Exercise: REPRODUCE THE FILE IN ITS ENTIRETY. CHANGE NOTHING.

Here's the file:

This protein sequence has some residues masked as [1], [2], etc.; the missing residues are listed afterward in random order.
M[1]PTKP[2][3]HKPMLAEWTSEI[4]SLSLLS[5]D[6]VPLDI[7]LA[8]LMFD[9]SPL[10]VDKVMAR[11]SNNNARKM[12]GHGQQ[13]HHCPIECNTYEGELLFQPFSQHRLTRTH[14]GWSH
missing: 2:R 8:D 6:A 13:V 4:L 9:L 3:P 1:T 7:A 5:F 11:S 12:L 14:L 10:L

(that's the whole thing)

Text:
This protein sequence has some residues masked as [1], [2], etc.; the missing residues are listed afterward in random order.
M[1]PTKP[2][3]HKPMLAEWTSEI[4]SLSLLS[5]D[6]VPLDI[7]LA[8]LMFD[9]SPL[10]VDKVMAR[11]SNNNARKM[12]GHGQQ[13]HHCPIECNTYEGELLFQPFSQHRLTRTH[14]GWSH
missing: 2:R 8:D 6:A 13:V 4:L 9:L 3:P 1:T 7:A 5:F 11:S 12:L 14:L 10:L